Usually I have little patience for what I call “D&D fiction”, unless I am involved in creating it when playing. There’s an exception, which is a story hour on Enworld. The relevant threads are indexed and PDFified at League of imaginary heroes. They are actually well-written to the point of being engaging. There’s the occasional bit of 3rd edition D&D spell name cascade, since high level D&D includes mages with plenty of spells. Bruce recommended the story hour as a contrasting opinion on my piece regarding war being boring to roleplay through. About that: Most of the story focuses on characters that are, in some way, above war; the fights are nasty, brutish and short (to the extent that is possible with modern D&D), at least from descriptions.
Vincent Baker has been writing about rpg theory; what I get out of it is a new perspective on fiction affecting play. A perspective from the Forge theory point of view, to be more precise. Threads, in order: Fistfight, 3 resolution systems, scale, depth, clouds dice, cloud-to-cloud, moment of judgement, dice and cloud and finally GM fiat. Callan also posted something related. The conversation may continue there or elsewhere; it is supposedly related to old school gaming in some way. The latest linked Baker’s post shows some of that. Almost. Edit: Another post by Vincent and Callan, both of them highly recommended. Second edit: A podcast and a post at Deeper in the Game.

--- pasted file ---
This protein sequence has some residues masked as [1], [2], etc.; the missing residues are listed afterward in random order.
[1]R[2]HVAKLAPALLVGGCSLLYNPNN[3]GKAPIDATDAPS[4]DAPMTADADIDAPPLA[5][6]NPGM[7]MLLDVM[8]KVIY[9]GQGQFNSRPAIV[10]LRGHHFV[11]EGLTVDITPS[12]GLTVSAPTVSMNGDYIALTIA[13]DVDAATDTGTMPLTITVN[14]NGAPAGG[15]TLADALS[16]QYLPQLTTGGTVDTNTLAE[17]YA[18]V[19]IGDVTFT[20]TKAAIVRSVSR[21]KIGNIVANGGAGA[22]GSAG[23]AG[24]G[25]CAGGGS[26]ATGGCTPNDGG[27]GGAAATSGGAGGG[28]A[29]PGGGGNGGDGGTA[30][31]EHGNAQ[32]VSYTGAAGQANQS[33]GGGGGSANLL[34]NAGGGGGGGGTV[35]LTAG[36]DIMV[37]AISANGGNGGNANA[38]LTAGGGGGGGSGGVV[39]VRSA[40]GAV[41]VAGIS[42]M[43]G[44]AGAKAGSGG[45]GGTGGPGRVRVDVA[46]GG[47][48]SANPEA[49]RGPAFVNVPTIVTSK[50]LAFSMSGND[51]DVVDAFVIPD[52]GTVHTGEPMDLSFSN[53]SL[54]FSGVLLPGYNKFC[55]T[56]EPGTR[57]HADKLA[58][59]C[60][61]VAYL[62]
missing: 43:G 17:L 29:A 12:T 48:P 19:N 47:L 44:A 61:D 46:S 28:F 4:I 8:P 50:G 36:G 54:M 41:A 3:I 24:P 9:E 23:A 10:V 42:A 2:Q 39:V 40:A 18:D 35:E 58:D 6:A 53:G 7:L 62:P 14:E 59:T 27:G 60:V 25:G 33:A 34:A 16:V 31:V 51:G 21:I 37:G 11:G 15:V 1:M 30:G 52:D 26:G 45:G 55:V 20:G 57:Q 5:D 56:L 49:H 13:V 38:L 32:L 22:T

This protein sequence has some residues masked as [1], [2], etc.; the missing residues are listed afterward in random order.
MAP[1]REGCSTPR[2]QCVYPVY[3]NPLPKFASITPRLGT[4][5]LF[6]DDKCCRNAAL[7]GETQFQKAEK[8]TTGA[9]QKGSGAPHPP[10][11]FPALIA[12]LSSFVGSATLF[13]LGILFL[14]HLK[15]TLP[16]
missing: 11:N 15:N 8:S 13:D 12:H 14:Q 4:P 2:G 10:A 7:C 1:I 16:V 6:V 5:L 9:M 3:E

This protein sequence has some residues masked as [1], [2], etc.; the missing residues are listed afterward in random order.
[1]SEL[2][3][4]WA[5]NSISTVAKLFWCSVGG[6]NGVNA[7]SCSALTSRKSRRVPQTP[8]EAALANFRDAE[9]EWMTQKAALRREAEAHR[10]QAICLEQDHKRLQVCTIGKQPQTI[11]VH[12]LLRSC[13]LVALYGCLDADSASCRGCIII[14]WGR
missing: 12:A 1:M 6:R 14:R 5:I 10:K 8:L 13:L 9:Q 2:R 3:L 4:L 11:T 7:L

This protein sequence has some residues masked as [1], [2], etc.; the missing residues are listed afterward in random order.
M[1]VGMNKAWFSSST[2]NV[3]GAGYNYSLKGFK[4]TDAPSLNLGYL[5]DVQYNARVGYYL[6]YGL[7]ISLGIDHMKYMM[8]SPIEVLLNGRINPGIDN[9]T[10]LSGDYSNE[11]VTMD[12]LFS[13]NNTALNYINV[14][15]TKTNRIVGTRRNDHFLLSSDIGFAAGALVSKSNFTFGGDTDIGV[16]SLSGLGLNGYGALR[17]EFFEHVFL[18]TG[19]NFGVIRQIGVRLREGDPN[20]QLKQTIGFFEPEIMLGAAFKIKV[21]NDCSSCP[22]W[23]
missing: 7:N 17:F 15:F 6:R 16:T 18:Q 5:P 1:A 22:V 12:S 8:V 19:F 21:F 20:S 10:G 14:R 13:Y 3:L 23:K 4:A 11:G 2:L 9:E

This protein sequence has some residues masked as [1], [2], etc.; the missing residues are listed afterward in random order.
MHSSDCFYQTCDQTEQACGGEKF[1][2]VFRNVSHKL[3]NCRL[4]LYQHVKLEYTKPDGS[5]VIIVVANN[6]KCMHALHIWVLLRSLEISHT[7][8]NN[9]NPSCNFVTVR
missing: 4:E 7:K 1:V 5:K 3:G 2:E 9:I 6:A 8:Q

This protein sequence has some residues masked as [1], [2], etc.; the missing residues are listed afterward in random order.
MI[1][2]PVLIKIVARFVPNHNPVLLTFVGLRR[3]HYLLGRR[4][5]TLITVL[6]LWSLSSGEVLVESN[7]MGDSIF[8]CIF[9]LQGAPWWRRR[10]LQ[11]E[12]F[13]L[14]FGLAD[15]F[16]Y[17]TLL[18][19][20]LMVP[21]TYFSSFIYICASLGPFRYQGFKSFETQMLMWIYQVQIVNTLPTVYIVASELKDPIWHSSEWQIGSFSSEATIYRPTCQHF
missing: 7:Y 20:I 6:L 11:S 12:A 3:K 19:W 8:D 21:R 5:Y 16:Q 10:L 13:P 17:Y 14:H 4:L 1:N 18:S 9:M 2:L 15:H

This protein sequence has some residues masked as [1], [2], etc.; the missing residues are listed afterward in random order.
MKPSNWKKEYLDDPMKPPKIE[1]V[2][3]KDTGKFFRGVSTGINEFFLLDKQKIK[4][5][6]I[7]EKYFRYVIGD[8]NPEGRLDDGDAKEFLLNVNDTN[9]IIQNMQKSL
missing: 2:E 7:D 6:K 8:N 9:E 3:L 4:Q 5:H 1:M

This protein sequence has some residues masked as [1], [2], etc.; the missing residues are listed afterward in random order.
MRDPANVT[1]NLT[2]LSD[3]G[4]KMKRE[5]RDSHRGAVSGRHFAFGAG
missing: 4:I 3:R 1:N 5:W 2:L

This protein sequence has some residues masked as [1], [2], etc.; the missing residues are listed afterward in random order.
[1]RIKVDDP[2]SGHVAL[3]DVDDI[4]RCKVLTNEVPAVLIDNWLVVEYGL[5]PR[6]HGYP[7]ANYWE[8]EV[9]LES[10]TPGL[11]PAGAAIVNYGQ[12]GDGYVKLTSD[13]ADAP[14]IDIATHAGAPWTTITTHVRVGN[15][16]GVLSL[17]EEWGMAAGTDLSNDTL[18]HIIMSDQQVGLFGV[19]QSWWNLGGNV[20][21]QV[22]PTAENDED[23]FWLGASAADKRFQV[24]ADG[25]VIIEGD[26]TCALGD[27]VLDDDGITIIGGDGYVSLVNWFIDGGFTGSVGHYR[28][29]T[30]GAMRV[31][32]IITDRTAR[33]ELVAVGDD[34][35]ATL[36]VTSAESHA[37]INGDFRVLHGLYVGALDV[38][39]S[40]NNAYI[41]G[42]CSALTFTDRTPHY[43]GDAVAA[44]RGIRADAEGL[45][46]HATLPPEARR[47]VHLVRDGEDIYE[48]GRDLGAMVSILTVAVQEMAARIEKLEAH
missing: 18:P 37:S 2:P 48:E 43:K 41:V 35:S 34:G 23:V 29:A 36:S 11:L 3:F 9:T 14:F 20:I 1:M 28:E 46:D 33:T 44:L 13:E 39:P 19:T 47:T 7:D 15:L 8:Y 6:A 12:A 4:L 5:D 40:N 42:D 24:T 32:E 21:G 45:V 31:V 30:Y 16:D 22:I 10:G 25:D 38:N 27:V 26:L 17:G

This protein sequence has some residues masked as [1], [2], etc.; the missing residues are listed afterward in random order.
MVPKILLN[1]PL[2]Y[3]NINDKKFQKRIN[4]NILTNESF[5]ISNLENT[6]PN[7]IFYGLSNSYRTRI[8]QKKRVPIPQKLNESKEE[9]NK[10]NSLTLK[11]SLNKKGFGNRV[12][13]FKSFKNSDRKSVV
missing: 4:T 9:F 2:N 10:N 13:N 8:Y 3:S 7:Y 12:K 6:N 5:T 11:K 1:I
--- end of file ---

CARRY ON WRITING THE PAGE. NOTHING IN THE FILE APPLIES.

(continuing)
Kalle Bergman has also been writing on rpg theory (series is titled Towards a new paradigm for rpg design), but in Swedish, which is somewhat inconvenient (I can read and write a bit of Swedish, but Kalle does not use elementary vocabulary). The Google translations to English are not completely abysmal, although it understands leken (play, definitive form) as deck and makes the text awkward to read, as naive translations always do. By “not completely abysmal” I mean that even the English text is sort of readable most of the time. The first post references Huizinga’s Homo ludens and reminds me of something I’ve written before. Links: Första (and English translation for convenience), andra, tredje post. I might comment on them later, should I manage to understand all of them. (The first one I’ve read, and it certainly is interesting).